Sunday, February 17, 2013

Tightening the Tension on my Wood-Mizer Sawmill

Yesterday was a pretty cold morning. Actually, this morning was rather cold too. The inside temperature when my bladder finally forced me from the covers was -8.9 degrees. I think Donna has said she's awoke to -9, so she still has me beat in the hardiness department.

Outdoors it is pushing thirty below, but then it seems to come up to a rather mild ten below once the sun is up.

At ten below, I can start to run my engines again with (relative) ease. As my readers know, frozen water and cold engines have been my main sticking points this year. That, and my own lack of basic competence at various things. But I'm learning, and the weather is what it is.

I checked on the solar panels first thing; they had a bit of the rising sun on them, but I could clearly see a huge shadow across them from the (now abandoned) water line/electrical line/log support. I would have thought they would have been breaking even, but they stubbornly were stuck on a nearly two amp drain. I brought over my chainsaw, the only engine that seems to be able to start at twenty and thirty below, but as I switched off the choke, my makeshift starter cord broke again - ha ha.

I returned with just the bucksaw, and using it at a rather invigorating pace and angle, cut out the offending log and freed up the solar panels to receive much more sun.

The ammeter still was stuck on discharge - I supposed that the trees were still shading the panels too much. Shade is a real enemy of solar; any shade, any amount. I can't stress enough that panels need to be entirely exposed to the sun!

I planned on returning to the yurts to weave a new starter cord from sterner stuff, but met up with Donna and Kenny as they were on their way to Mummu's to do a load of laundry. It seemed a good time to tag along and perhaps set up a bit more of Mummu's internet. I am hoping that soon she will have the opportunity to finally switch from dialup to broadband. I put the equipment in place, but left the actual settings and experience on her computer the same.

I came back to the yurts alone while the others finished a second load of laundry. After a potato chip lunch, I headed over to the sawmill to see if I couldn't figure out how to tighten up the blade.

My sawmill progress has been much diminished lately. The blade kept sticking in the log at the slightest provocation. Finally, after consulting with Howie's Saw, I was told to check the blade tension. I consulted my manual the night before, and so, with a 13mm wrench in hand I tightened up the turnbuckle adjustment under the engine of my LT-10. It's really simple to do, not nearly as complicated as I feared it would be.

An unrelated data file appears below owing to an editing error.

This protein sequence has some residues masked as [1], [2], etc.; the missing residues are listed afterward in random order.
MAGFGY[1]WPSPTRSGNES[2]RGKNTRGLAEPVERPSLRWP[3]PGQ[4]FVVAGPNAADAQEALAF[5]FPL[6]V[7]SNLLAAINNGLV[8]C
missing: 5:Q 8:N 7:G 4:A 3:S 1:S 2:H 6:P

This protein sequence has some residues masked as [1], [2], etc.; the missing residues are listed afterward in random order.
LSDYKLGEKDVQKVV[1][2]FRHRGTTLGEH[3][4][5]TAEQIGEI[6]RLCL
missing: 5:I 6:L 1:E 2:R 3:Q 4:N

After a few ginger pulls on the starter (having had such bad experiences with my chainsaw and generator of late), I got the engine up and roaring.

What a difference! It cut through my logs like butter (albeit cold butter...). It was once again a pleasure to be milling.

I managed to put out four good beams yesterday, and a large stack of boards as well.

Between each beam, I would carry my new treasure over to my stack by the yurts, and then check on the solar box. Imagine my excitement when I saw the panels in full sun! And the charge indicator showing again - no charge! Wait... That's not right... Silently berating my abilities to put together a reliable system, I opened up the box to see if anything obvious was going on inside. I figured my charge controller was blown up. But no, it was glowing solid red - no charging. I returned to the dojo tent, and I must say it took me far less time than I feared to find my spare fuses. Curses, the first four I pulled out were all six amp - rated really only for one panel, not three. Then I was blessed to find a single 25 amp fuse in the pile. I have to remind myself to purchase more of those!

Back at the panels, I froze one finger after another trying to unscrew the back junction boxes and expose the fuses. Of course, there are two boxes, and the first box showed no signs of problems. All fuses were still fine, as confirmed with my multimeter set on ohms.

The second box showed my problem up right away - the main feed wire from the fuse "panel" had come loose from the connector - I suppose all the movement of the panels back and forth due to wind, or us adjusting them, had eventually worked it free.

With a bit of finagling, I was able to re-connect it, and was gratified to see the ammeter climb to 15 amps of current flowing back into the batteries. The voltage came up to 13.3 right away. After only an hour or so, it hit the magic level of 15.6 volts which causes my inverter to trip. For the entire afternoon we had no power in the yurts as the batteries charged at this voltage. I don't begrudge my system this fault just yet. During the day we don't really have huge power needs, and the fridge/freezer can weather the time off without much difficulty. Once the cabin is built though, I'll have to ensure that the remote on/off switch for the inverter is in a more accessible location. I don't wish to have to go outside at dusk following every sunny winter's day to switch it back on.